That said, I don’t think there should be.  Not because I don’t believe in the best of man, but that some organization is needed.  I read once on the origins of government and the writer was illustrating his point by going back and looking at a caveman he named Bob.  Bob was out scouring for food one day and wandered to a stream.  He noticed that some of the plants he found  there had some juicy fruit (not the gum), and thus had an appetizing snack.  He also noticed that there were hard stones in this fruit so he tossed them on the ground.  A few months later he came back to the same spot, noticing his familiar tree, and found that there were even more of the trees except they were smaller.    It dawned on him that what he has seeing were those same stones he had spit on the ground.  He wanted to see if he could do this again, and sure enough there again sprouted more trees after a few months time.  He decided to move his family back to that area by the stream so that they would have plenty of food.  As food was now readily available he could spend time looking for more kinds of food knowing that if he didn’t find anything his family wouldn’t go hungry.  One day a group of wandering cavemen came and took all the fruit off the trees that had provided him so much food.  Not only that they took all the branches off the tree to use for their hunting supplies.  The cave man realized that he had no means of defending his area and was forced to give his fruit away because he had no defense.  He decided to find more cavemen and show them how he had made fruit from ground, so that maybe together they could defend the area and mutually benefit from each other.  The new caveman decided to grow something  else using the new method he had been taught.  After a while they had the beginnings of a farm going on, able to provide plenty for their families.  It was good.  Suddenly that group of wandering cavemen was spotted off in the distance and the men decided to defend their area rather than let it be taken by someone else.  According to the book something like that was the beginning of government.  The point was that some structure needs to be there in order to be able to support yourself and others.

 

Government is a way of organizing people.  People can bond around a common language, common situations, common life experiences.  That said I am no proponent of Large and intrusive government.  I think it should be small and limited in scope and what it can do.  I also believe that the constitution of the U.S. provides the best form of government giving people freedom.  In practice it may not happen like that, but the idea is there.

 

I see the pulling of anarchism- freedom.  I would like to use a quote I have heard a lot in relation to the Military, “freedom isn’t free.”  Isn’t that true?  Do we not need to protect ourselves from those who would want to harm us?  And though you can say a lot about the evils of government, and yes there are a lot, but protection is something vital to us right after our basic needs of food, water, and oxygen.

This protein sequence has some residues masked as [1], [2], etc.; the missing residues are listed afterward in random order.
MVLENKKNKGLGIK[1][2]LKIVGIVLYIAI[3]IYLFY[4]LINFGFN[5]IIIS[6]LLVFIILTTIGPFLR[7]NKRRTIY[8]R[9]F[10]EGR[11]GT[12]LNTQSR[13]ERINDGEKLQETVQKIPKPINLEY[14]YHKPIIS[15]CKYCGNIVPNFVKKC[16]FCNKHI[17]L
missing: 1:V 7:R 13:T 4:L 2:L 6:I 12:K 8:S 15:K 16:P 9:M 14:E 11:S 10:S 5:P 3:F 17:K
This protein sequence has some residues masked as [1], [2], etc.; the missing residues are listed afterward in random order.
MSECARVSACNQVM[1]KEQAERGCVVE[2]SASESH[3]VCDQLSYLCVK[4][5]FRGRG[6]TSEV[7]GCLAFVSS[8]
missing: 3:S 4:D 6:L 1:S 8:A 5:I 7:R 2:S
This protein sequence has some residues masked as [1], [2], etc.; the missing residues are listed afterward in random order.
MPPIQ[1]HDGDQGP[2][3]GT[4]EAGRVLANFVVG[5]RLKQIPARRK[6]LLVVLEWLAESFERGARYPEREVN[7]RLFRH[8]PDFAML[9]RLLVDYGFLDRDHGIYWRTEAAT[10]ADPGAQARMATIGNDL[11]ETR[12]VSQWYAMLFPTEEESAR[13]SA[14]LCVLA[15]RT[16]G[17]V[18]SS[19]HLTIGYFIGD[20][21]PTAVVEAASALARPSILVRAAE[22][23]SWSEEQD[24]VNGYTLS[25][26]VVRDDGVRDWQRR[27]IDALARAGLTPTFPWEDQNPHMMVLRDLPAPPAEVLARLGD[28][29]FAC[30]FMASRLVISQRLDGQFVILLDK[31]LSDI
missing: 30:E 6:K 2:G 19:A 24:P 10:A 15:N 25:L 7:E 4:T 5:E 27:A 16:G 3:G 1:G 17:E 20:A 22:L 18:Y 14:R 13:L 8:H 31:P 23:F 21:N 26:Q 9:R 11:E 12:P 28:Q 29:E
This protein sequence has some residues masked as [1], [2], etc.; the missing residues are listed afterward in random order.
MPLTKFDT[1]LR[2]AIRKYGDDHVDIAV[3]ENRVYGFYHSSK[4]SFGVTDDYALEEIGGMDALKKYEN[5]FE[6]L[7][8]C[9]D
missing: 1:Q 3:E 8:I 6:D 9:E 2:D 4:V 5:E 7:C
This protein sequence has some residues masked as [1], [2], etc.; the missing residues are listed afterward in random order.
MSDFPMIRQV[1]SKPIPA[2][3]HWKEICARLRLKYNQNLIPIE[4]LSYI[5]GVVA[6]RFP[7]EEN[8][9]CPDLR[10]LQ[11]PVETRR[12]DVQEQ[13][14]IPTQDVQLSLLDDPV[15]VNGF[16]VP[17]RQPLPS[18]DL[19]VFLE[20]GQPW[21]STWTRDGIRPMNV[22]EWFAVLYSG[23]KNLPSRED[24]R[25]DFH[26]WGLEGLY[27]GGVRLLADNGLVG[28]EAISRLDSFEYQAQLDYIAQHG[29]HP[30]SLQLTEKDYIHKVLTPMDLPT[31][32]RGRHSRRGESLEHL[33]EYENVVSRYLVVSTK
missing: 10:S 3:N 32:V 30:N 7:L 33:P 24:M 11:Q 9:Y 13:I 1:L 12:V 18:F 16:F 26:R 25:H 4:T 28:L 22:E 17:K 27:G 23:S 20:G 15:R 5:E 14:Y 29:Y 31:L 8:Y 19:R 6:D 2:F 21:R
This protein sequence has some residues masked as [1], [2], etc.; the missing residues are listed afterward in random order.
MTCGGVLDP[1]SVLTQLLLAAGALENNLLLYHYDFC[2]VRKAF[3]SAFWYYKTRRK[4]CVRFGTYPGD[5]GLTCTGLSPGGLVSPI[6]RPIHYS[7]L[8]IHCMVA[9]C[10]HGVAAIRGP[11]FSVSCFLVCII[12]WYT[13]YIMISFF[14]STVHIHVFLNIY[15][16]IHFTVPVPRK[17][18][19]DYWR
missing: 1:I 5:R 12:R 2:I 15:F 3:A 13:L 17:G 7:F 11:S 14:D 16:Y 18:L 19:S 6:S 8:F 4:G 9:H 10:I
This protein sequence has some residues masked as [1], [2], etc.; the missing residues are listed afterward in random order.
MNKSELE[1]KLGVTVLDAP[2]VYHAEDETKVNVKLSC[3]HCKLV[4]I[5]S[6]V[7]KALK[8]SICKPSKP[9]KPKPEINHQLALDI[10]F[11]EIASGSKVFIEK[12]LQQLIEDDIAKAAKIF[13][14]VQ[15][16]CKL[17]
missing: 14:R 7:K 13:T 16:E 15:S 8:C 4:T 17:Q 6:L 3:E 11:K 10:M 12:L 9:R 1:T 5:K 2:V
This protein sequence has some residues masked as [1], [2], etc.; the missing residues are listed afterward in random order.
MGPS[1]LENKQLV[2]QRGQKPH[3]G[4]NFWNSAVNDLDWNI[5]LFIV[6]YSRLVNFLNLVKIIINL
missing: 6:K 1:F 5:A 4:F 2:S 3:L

The Poesis of Our Lives

The poesis of our lives is part of who we are as human beings. A well lived life takes training, care, diligence, and the willful care of the mind and soul. It is through long endured effort and management of a life that the human art will be realized.  I think that this is the deeper connotation of what Pope is saying. In this fragment, from Essay on Criticism, he is making a statement about the craft of the written word. What appears to come easily to “gifted” individuals stems from training; stems from care; stems from diligence; stems from the willful care of the object towards that which the gifted craftsman is working. The gifted craftsman is not gifted because he was born with those set of skills, nay, the gifted craftsman is gifted because he has put in his time and his resources to hone those skills for which he has sought after.

It cannot be argued that each of us are naturally better at some things than we are at others, but that can only take us so far. For instance, some people are born taller which gives them the natural ability to reach higher than does a short person. But, in a situation reverse of that just stated, a person of smaller stature has some evolutionary traits that will be beneficial in other situations, such as getting into a confined space.

I like the simile that Pope uses to compare the artisan to the dancer. We can see that the dancer, after honing his skills,  does not only use them when he is out on the dance floor. Instead, the long labored after skills intertwine themselves with the very core of the dancer.  After going through their own form of chrysalis, the dancer is changed.  What was their life beforehand is not the same as it is now. The dancer now has the grace and elegant ease of movement that is characteristic of that profession.

What the analogy serves to inform is, in contrast to popular thought, not everyone can be a skilled writer. Yes, most people can form sentences; most people can use words correctly; most people are intellectually conscious enough to weave them together to form contextual patterns, but not everyone is a gifted writer; not everyone is an artistic writer; not everyone is Alexander Pope.  Simply put, to become a good writer takes the same training, care, diligence, and willful care as it does to become a dancer, but not just any dancer- the Prima Donna.

Book Review: The Disuniting of America